For most of my life, I spent Rosh Hashanah in small congregations. Sometimes about thirty people, other times maybe one hundred. These past few years at Beth Abraham, I am inspired when I look out and see several hundred people, together in the middle of the week.
In a world that pushes us so often to value superficial things – you take the time for the High Holy Days. In an era when people often skimp on the time it takes to reflect on our lives and our relationships – you take time on a workday to be at the synagogue.
Our High Holy Day services are much more than a script in a book and traditional melodies. Each of us – the rabbi, the cantors, each individual, and the community – has to bring something.
For me, the most important thing I bring is a conviction that these holy days matter. I couldn't lead us if I didn't believe that these days can transform us. I guide our services from the idea that everyone is ready for something. To be supported in a decision or direction, or to think hard about one. To be challenged about an aspect of life, or to learn an idea or a tool to heal a relationship.
From those beliefs flow a number of things. One is what in Hebrew is called kavvanah – a focus on the service and on all of you, no matter where you are sitting. Then there are the words I add to what is written in the book. There are printed materials, with explanations and questions. I pause the service periodically for a brief centering thought. I deliver a talk each morning on a theme I believe is important to our lives and our community.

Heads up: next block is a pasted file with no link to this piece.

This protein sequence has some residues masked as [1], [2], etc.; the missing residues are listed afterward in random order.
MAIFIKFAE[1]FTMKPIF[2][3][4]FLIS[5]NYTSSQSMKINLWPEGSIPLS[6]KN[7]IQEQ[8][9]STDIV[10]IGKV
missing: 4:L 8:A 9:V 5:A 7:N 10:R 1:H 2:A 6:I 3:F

You have to bring something as well. The most important thing is your own seriousness about the meaning of these days. Even though the cantors and I lead from the front, we don't alone carry the service. When people are not just going through the motions, it is palpable in our Sanctuary. You can feel it, you can hear it sometimes in our blended voices.
The energy of a group, all committed to reflection and growth, gives each of us more encouragement. None of us can learn or probe our lives on our own. We help each other when we are individually committed to the purpose of the High Holy Days. And I urge you, as well, to take some time to bring your attention outside yourself. Think about people near you, and far from you in our space. Offer a prayer of some kind that others, too, may find healing, comfort, and direction in the new year.
It helps to come to services prepared. The cantors and I prepare, both by going over the service and by thinking about our own lives. So too, you should prepare. The days and weeks leading to the Rosh Hashanah are times for cheshbon ha-nefesh, which means “soul-accounting” or self-reflection.
And you can prepare by orienting yourself to the prayer service. Further in the bulletin and also on our website is a brief explanatory outline of the flow of the service. Our synagogue's more detailed printed booklet is available online at rabbijon.com/high-holidays.html. It contains my explanations of each part of the services for Rosh Hashanah and Yom Kippur. The booklet also has some thoughts on prayer and theology, which I wrote especially for those who struggle with belief in God or the purpose of prayer.
People assume that I am very busy getting ready for the High Holy Days. While I devote time to preparing for services, my time is always first and foremost for you. Call me or come by, to ask questions or for a conversation about the things on your mind this time of year. I will never be too busy for you.
wish you all a Shana
Tova U'metuka, a
good and sweet year,